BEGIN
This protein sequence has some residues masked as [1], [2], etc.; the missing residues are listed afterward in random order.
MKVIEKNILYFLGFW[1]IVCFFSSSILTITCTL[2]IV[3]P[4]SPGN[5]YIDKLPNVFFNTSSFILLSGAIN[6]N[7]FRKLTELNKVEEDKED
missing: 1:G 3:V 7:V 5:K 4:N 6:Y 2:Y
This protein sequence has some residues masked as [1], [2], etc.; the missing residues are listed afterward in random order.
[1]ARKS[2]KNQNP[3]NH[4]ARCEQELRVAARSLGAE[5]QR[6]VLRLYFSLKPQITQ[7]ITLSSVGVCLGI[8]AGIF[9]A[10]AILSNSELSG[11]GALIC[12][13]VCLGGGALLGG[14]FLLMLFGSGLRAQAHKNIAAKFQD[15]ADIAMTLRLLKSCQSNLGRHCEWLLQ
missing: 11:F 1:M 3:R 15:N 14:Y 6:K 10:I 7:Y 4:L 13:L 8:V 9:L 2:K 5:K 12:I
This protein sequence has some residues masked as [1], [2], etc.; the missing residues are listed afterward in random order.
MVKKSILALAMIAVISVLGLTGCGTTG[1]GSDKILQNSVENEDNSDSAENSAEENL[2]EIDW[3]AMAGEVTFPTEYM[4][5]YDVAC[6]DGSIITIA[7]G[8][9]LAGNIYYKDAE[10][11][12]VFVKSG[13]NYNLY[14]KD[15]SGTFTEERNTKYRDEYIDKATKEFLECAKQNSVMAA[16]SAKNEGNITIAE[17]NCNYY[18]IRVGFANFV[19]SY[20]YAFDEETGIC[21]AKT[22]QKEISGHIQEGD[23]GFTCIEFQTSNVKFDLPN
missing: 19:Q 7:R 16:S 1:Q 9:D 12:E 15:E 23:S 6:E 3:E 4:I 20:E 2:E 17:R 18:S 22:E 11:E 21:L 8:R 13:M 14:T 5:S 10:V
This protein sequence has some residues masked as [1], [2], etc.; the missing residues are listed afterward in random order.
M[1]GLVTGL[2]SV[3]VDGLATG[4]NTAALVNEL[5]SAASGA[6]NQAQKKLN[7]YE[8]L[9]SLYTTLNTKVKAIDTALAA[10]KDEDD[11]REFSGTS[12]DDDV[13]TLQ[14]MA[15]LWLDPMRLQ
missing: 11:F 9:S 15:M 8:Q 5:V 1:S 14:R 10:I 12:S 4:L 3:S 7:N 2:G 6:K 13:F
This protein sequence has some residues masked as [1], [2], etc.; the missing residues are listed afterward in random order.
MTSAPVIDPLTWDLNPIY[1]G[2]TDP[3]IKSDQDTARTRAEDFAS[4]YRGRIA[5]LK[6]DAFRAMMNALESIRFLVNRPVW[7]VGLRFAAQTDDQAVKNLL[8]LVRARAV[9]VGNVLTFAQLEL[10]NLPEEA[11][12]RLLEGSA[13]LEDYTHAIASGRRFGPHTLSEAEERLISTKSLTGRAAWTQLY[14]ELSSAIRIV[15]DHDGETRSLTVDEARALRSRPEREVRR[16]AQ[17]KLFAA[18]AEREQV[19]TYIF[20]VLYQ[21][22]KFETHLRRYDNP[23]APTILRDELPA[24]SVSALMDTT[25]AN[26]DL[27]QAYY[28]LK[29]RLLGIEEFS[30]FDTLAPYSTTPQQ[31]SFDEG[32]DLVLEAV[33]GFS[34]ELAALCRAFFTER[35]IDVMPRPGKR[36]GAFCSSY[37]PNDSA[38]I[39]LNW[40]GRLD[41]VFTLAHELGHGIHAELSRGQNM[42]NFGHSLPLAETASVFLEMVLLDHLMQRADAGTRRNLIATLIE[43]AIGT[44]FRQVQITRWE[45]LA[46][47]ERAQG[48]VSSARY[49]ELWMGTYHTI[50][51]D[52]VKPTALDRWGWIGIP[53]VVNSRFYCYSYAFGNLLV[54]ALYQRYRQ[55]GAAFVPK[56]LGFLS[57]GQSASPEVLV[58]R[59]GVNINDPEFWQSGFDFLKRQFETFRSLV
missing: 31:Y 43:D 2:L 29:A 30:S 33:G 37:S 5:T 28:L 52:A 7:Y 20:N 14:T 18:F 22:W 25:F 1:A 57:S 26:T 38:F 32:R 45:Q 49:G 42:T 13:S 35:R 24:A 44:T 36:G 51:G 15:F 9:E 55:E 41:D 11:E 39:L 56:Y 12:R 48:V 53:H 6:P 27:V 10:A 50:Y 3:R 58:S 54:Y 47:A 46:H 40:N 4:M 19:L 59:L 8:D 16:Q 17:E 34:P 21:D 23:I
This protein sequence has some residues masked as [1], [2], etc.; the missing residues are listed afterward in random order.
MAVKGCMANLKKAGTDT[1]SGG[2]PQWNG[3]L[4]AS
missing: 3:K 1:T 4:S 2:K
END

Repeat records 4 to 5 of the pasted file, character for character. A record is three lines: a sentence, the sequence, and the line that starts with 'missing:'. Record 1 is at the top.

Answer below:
This protein sequence has some residues masked as [1], [2], etc.; the missing residues are listed afterward in random order.
M[1]GLVTGL[2]SV[3]VDGLATG[4]NTAALVNEL[5]SAASGA[6]NQAQKKLN[7]YE[8]L[9]SLYTTLNTKVKAIDTALAA[10]KDEDD[11]REFSGTS[12]DDDV[13]TLQ[14]MA[15]LWLDPMRLQ
missing: 11:F 9:S 15:M 8:Q 5:V 1:S 14:R 10:I 12:S 4:L 3:S 7:N 2:G 6:K 13:F
This protein sequence has some residues masked as [1], [2], etc.; the missing residues are listed afterward in random order.
MTSAPVIDPLTWDLNPIY[1]G[2]TDP[3]IKSDQDTARTRAEDFAS[4]YRGRIA[5]LK[6]DAFRAMMNALESIRFLVNRPVW[7]VGLRFAAQTDDQAVKNLL[8]LVRARAV[9]VGNVLTFAQLEL[10]NLPEEA[11][12]RLLEGSA[13]LEDYTHAIASGRRFGPHTLSEAEERLISTKSLTGRAAWTQLY[14]ELSSAIRIV[15]DHDGETRSLTVDEARALRSRPEREVRR[16]AQ[17]KLFAA[18]AEREQV[19]TYIF[20]VLYQ[21][22]KFETHLRRYDNP[23]APTILRDELPA[24]SVSALMDTT[25]AN[26]DL[27]QAYY[28]LK[29]RLLGIEEFS[30]FDTLAPYSTTPQQ[31]SFDEG[32]DLVLEAV[33]GFS[34]ELAALCRAFFTER[35]IDVMPRPGKR[36]GAFCSSY[37]PNDSA[38]I[39]LNW[40]GRLD[41]VFTLAHELGHGIHAELSRGQNM[42]NFGHSLPLAETASVFLEMVLLDHLMQRADAGTRRNLIATLIE[43]AIGT[44]FRQVQITRWE[45]LA[46][47]ERAQG[48]VSSARY[49]ELWMGTYHTI[50][51]D[52]VKPTALDRWGWIGIP[53]VVNSRFYCYSYAFGNLLV[54]ALYQRYRQ[55]GAAFVPK[56]LGFLS[57]GQSASPEVLV[58]R[59]GVNINDPEFWQSGFDFLKRQFETFRSLV
missing: 31:Y 43:D 2:L 29:A 30:S 33:G 37:S 5:T 28:L 52:A 7:Y 20:N 14:T 18:F 22:W 25:F 1:A 57:S 26:T 38:F 32:R 45:Q 49:G 42:T 13:S 35:R 24:A 44:T 36:G 51:G 15:F 9:E 55:E 41:D 11:E 39:L 56:Y 12:R 48:V 53:H 6:P 27:V 10:A 50:Y 3:R 58:S 54:Y 47:A 46:H 40:N 4:M 19:L 59:L 8:D 16:Q 17:E 34:P 21:D 23:I